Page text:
"They do not have a right to that water," he said. "That is an illegal diversion of water on their part.”
Attorney Dunn is to be commended for his understanding of the Constitution, federalism, and the protection of fundamental liberties at the heart of this latest attempt by the Obama administration to send, as Thomas Jefferson complained of in the Declaration of Independence, “swarms of Officers to harass our people, and eat out their substance.”
There is no argument that swarms of federal agents are harassing our people, preventing them making a living, and invading the sovereign territory of Western states, in open and hostile defiance of the Constitution, the rule of law, principles of federalism, and Supreme Court rulings.
As this reporter wrote in an earlier article, in the decision handed down by the Supreme Court in the case of Escanaba Co. v. City of Chicago, 107 U.S. 678, 689 (1883), the concept of constitutional interpretation known as the “equal footing doctrine” was established. It declares that the “equality of constitutional right and power is the condition of all the States of the Union, old and new.”
Basically, this principle requires that any state joining the union do so on equal footing with the 13 original states. As reported by the legal website Justia, “Since the admission of Tennessee in 1796, Congress has included in each State’s act of admission a clause providing that the State enters the Union ‘on an equal footing with the original States in all respects whatever.’”
The question of whether the federal government could legally and constitutionally assert ownership over lands located within the boundaries of a state was the central issue in the Supreme Court case of Pollard’s Lessee v. Hagan, decided in 1845.
In what sounds substantially similar to the cases in Otero County, New Mexico, and Bunkerville, Nevada, the issue in Pollard’s Lessee was whether the federal government could seize unoccupied “public” lands within the borders of the sovereign state of Alabama. The Alabama state constitution contained — as does the current Nevada state constitution — provisions declaring both the federal government’s right to exercise control over these lands and the state’s “equal footing” with the original 13 states.
Regarding the ownership question as secondary, the Supreme Court focused on the issue of state sovereignty and the jurisdiction of the federal government over land within a state. This is a critical consideration, as there is no doubt that the 13 original states retained unchallenged sovereignty over all the lands within their recognized boundaries, including land underneath navigable waters.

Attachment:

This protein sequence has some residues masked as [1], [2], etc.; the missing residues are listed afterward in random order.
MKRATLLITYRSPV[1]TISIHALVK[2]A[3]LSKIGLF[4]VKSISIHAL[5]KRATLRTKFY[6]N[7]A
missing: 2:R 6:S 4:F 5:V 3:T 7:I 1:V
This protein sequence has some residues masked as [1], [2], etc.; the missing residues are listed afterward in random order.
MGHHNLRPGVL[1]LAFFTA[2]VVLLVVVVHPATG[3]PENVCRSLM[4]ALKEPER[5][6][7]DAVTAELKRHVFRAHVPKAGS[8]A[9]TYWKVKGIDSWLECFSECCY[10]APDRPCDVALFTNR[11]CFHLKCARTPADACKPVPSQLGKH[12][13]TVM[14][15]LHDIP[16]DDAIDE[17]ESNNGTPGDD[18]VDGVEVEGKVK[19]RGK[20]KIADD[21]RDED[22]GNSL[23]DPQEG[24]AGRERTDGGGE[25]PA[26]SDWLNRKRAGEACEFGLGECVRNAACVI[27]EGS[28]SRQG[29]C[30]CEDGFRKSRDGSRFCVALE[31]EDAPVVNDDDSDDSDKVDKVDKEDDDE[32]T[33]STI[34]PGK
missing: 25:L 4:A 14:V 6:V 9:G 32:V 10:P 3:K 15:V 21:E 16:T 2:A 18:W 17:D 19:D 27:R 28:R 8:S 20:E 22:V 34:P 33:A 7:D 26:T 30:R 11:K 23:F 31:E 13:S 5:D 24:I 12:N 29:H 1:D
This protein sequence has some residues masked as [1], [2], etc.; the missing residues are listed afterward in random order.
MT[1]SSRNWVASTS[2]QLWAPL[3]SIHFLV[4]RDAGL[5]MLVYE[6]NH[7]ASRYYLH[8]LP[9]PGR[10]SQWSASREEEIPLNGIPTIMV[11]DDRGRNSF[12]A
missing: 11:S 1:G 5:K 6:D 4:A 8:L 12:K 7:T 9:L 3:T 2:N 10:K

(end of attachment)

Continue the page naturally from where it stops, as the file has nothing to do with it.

Accepting this as the state of the law, the Supreme Court specifically held that the there is no constitutional or legal justification for the federal government’s assertion of ownership or control over lands in Alabama or any state, noting particularly how it never attempted to do so in the 13 states that formed the union.
The court held:
Alabama is, therefore, entitled to the sovereignty and jurisdiction over all the territory within her limits, subject to the common law, to the same extent that Georgia possessed it, before she ceded it to the United States.
To maintain any other doctrine, is to deny that Alabama has been admitted into the union on an equal footing with the original states, the constitution, laws, and compact, to the contrary notwithstanding….
To Alabama belong the navigable waters and soils under them, in controversy in this case, subject to the rights surrendered by the Constitution to the United States; and no compact that might be made between her and the United States could diminish or enlarge these rights. [Emphasis added.]
The battle to preserve the sovereignty of states is not over in Otero County. As the Alamogordo News reports:
District 3 Commissioner Ronny Rardin said the issue was far from over and ultimately it is incumbent upon the commission, the sheriff and the citizens of the county to stand up for their Constitutional rights.
"I think it is important for the residents of Otero County to understand that their county officials are doing everything they can to try to help the people, keep their private property rights and resolve this issue," Dunn said. "They are going to continue to do everything they lawfully can to make it happen.”
The New American will continue to follow this story and support the efforts of citizens to push back against the “swarms of officers sent to harass our people and eat out their substance.”
Joe A. Wolverton, II, J.D. is a correspondent for The New American and travels nationwide speaking on nullification, the Second Amendment, the surveillance state, and other constitutional issues. Follow him on Twitter @TNAJoeWolverton and he can be reached at